A winner of the Outstanding Student in Anthropology Award, Julie has finished her graduate degree in applied anthropology at the University of South Florida and recently completed an environmental research project in Cincinnati for the Society for Applied Anthropology.
Jeff is in sales with Franklin's Printing in Cincinnati and keeps up his interest in anthropology.
Alsace is completing her doctorate in educational foundations at the University of Cincinnati and has taught some undergraduate course there. The fall of 2001 found her teaching Introduction to African American Studies at NKU.
A 1999 grad, Jeremy is currently a Boone County, Kentucky Sheriff's deputy. Recently, in July 2010, he made a remarkable recovery when he was outside his marked Boone County Sheriff's SUV, its lights and flashers on, making a traffic stop on I-275 near Hebron, KY and another car crashed into his parked SUV driving it into Jeremy.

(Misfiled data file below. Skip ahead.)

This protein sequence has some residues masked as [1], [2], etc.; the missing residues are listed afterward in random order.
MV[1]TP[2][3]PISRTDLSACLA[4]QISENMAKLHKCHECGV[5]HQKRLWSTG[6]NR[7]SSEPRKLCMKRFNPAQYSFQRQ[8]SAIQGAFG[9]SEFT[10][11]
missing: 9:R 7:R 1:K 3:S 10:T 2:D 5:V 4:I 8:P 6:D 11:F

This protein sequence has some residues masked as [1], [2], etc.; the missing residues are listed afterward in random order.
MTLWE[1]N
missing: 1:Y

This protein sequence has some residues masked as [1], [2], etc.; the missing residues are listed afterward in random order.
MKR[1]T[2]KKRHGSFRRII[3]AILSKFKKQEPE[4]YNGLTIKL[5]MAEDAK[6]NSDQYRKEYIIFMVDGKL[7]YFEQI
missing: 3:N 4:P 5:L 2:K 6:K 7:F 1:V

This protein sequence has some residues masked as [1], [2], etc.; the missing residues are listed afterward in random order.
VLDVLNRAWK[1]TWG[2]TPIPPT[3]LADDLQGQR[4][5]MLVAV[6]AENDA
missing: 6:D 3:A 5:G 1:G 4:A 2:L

A 1994 grad, Tabitha got to excavate at a neanderthal site in Spain and still works in physical anthropology. She got her MS in anthropology from the University of Cincinnati. Tabitha recently has accepted a full-time position (with benefits) as an Exhibit Specialist at the Cincinnati Museum of Natural History at Union Terminal. At present she also teaches anthropology part time at NKU.
A 1996 grad, Ryan is working on his MA at NKU in the Integrative Studies (a.k.a. Liberal Studies) program.